HUSQVARNA ERA 1911-1920
Husqvarna sales were a mere 53 units during 1911. In the same year, the collaboration with Motosacoche came to an abrupt end. Simultaneously, the weapons factory increased their business with Moto-Rève. Production turned out a twin-cylinder 298cc V-engine – the Model 65 – which delivered two horsepower performance at the beginning but was tuned to 2.5-3hp during subsequent developments. This model lasted four years before an update was released.
In 1913 the Model 65 was supplemented with the new 70, and also the 70A model, which were manufactured for two years. The Model 70 had a 405cc engine giving 3hp with a clutch in a pulley and as an option the customer could order a three-speed gear-hub in the rear wheel. The 70A had a slightly bigger engine with a 3.5hp output. By 1915 Moto-Rève had come up with an even bigger power unit. This time it was still a two-cylinder V-engine, but the Model 75 gave 3.5 or 4.5 horsepower, depending on choice. The stroke was 85mm for both versions, while bore was at 55 and 61 millimetres respectively. The smaller model – with a weight of just 80 kilograms - was priced at 1,300 Swedish Kronor (approx. 280 US dollars). The bigger one – weighing 90kg cost 1,400 SEK. By now, competition had entered people's mind and the bikes soon became popular for sport. This meant that many had a dual-purpose use, and the interest in competition grew fast among the purists.
At the end of 1915 the first big breakthrough came for Husqvarna. Their new Model 145 was a 496cc-powered machine with 4.5hp, still from Moto-Rève but now with a chain transmission to the rear wheel. Bore and stroke were measured at 61 x 85 millimetres for this electrifying engine. Like Husqvarna's previous Moto-Rève power units, the latest creation from Switzerland also had a semi-cylinder head engine. A three-speed gearbox and a kick-starter were included in the novelties. This was a real motorcycle and would set the future standard for the factory in Huskvarna. The 145 had a dry weight of 90 kilos and the performance included a top speed of 70 km/h. The model cost 1,500 Swedish Kronor at the time.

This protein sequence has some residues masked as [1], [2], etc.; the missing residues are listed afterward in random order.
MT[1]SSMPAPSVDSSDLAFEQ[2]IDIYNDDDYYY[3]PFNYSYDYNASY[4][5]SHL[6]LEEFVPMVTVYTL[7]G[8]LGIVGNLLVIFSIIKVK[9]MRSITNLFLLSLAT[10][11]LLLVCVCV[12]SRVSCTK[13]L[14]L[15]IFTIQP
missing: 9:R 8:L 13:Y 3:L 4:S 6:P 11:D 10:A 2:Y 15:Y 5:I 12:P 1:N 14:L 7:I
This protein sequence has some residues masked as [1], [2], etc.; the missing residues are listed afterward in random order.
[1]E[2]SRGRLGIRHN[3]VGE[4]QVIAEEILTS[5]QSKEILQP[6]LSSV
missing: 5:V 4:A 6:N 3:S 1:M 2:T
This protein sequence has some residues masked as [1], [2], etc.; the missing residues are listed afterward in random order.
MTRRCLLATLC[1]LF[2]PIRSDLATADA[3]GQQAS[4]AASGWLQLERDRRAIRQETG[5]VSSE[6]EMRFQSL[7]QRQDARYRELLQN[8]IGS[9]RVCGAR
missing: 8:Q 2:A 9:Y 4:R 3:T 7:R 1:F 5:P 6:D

Soon after, a model 145 A version was manufactured for the Swedish military and the army deliveries began in 1916, during the Great War, which lasted for another two years. Raw material was now scarce and production became lean. But despite world troubles, Husqvarna set a new sales record in 1917. They churned out 315 units of the 145 model, which included delivery of the ‘A-version’ to the military forces.
Another big leap in the history of the brand came in 1919 when the factory produced their first own product - with a Husqvarna engine. It was the Model 150 and would be made for almost a decade-and-a-half until 1933. At the time of its market introduction in 1920, this newcomer was priced at 2,900 SEK (approx. 600 dollars). The Model 150 was equipped with a homemade 550cc four-stroke engine with side valves and an initial output of 5hp. In reality it was more, but for taxation reasons, the official performance figure was kept low. The twin-cylinder was also built in a V-configuration with sturdy components and the cylinders with side valves were cast in one unit. The ‘petrol box’ swallowed 12 litres of fuel and the oil tank had a capacity of two litres. The wheels had a dimension size of 28" x 3" with steel rims, but the bike still lacked front-brakes. However, this machine could be delivered with a gas-light or electrical lighting from Bosch as an option.
Gustaf Göthe was a young man with an engineer's degree when he joined Husqvarna in the first month of 1917. He was going to be responsible for R&D for the coming Model 150 with a half-litre engine manufactured in-house.
“The task given to me was two-fold; partly I was to enhance the riding characteristics of the existing machine, and partly to develop a brand-new engine, which would make Husqvarna an entirely domestic product. Actually, the first plan included two vehicle versions; one lighter motorcycle for solo riding and one sidecar unit. But due to financial restrictions and other limitations, it was only possible to make the solo version, which could be fitted with a sidecar as an option.”
The rest of Göthe's interesting story will be highlighted in a coming, more personal blog text.
In the ten years from 1911 to 1920, Husqvarna made a big leap forward in terms of engineering and sold some 1,600 units in total. The following 10 years would be influenced by the decadence of the twenties. It not only included Charleston and Champagne, but also some technically interesting motorcycles, which attracted many customers – both wealthy, but also fans from the middle class. After the Great War, people started to move around in a new way for transportation. And two wheels were more affordable than buying a four-wheeler!